So to convert to percentages, a low-competent skill should be around 75-80, skilled at 90-95, and expert … wait a minute … how many skills do I have to buy? Nine.

Nine skills. And I have 340 points to distribute between them. That’s about 37 points each if I divide them evenly. That’s a GURPS skill level of about 9. That kinda stinks.

(yes, I know I get to add the default to the points I put in, but it’s still low for most skills).

This brought some realizations:

  • Unless I’m a min-maxing munchkin (which I’m not), I can only really have one skill at what I consider a low-competent to skilled level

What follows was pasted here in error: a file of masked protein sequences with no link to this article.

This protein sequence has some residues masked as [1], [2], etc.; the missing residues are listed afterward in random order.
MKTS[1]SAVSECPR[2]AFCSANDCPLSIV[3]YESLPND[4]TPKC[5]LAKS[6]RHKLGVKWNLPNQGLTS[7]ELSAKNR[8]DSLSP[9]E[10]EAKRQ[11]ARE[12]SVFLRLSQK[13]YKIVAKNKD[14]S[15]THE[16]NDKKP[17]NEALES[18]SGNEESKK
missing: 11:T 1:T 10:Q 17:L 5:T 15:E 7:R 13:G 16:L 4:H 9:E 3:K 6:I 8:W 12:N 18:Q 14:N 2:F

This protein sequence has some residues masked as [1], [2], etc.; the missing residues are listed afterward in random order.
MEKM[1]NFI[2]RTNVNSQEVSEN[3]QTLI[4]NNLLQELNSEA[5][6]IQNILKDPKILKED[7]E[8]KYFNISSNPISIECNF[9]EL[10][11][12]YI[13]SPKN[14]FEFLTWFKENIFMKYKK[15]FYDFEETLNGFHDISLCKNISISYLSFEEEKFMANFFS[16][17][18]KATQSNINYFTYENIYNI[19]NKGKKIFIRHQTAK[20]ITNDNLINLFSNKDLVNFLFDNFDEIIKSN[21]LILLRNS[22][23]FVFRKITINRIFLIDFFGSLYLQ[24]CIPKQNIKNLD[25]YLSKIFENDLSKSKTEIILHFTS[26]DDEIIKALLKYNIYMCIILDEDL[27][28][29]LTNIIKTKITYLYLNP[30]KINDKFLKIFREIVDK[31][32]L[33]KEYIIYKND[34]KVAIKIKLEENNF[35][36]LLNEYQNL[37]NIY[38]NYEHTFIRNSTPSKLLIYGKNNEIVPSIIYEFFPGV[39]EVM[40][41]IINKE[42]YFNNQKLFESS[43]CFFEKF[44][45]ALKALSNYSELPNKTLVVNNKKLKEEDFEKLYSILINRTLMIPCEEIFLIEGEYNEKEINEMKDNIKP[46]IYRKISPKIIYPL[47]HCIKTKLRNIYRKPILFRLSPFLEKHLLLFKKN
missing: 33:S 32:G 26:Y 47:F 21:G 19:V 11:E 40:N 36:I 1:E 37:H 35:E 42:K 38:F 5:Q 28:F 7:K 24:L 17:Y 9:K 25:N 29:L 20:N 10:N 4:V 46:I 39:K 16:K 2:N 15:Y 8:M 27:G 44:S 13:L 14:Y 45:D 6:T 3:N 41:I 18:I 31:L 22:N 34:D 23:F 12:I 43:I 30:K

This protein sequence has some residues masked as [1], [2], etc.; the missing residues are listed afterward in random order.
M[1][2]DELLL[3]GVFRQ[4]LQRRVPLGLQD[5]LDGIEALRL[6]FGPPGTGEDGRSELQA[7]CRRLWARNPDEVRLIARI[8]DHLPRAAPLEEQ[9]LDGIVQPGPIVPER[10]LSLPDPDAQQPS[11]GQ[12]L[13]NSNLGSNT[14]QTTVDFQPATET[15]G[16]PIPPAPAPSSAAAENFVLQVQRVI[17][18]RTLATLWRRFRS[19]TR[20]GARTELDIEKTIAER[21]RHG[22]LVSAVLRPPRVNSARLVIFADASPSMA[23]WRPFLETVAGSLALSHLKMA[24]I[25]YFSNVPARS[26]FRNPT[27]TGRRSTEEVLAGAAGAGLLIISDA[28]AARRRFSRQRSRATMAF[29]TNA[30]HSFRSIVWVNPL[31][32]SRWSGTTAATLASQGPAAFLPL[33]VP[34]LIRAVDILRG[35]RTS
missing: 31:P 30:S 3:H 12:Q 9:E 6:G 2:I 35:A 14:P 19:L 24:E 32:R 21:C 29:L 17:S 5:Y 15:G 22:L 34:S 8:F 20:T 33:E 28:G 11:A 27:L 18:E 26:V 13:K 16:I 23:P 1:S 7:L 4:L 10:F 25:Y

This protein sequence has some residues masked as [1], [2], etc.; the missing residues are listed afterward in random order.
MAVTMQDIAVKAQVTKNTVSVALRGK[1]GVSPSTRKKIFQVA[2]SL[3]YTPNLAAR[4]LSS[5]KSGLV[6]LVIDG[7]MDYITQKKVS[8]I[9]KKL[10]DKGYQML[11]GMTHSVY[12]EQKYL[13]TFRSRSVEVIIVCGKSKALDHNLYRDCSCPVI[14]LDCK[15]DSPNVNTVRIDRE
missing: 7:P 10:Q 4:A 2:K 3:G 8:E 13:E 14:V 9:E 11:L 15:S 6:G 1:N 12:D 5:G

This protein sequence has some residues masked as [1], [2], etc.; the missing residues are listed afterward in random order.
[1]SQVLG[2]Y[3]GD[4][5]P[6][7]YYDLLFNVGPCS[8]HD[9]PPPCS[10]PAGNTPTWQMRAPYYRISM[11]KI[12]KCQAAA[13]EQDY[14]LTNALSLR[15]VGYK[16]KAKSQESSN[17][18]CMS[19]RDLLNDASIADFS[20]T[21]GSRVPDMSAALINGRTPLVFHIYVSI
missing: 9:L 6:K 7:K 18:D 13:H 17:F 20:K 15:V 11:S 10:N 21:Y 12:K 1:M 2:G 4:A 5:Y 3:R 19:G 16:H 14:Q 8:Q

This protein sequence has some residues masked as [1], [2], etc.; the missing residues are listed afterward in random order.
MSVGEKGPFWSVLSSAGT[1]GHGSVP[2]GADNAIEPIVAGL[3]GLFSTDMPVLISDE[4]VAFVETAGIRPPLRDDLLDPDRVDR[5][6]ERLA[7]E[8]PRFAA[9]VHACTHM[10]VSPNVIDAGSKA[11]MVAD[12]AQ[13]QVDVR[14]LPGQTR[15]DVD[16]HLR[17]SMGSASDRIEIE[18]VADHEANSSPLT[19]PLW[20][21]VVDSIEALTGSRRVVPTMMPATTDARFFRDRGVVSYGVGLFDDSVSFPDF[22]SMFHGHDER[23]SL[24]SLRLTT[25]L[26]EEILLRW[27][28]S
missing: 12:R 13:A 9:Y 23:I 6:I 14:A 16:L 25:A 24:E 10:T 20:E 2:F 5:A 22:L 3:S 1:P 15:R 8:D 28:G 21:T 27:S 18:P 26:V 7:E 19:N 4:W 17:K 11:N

• In Call of Cthulhu, I don’t get to make a bad ass. The rules are stacked against me. It’s little, barely competent antiquarian vs. a giant cosmic cephalopoidal horror and his vast conspiracy. I’m not supposed to win.

(everyone who plays CoC is rolling their eyes, saying “yeah, tell me something I don’t know)

But it also got me thinking about skill mechanics and how different system apply those numbers to real in-game situations.

Take Mongoose Traveller. In Traveller, you’re trying to beat an 8+ on 2d6 plus your skill level, possibly an attribute modifier and another modifier determined by how routine or difficult the skill test is.

All of this “other stuff” puts a skill level of  “1” into a different perspective, doesn’t it?

Take GURPS for another example. Much of the “crunch” is GURPS comes from the die roll modifiers, and there are hundreds of them. You may think my minimum competent skill level of 12 is a little high (since it gives me a 73% chance of success), and without the context of the game system, it does.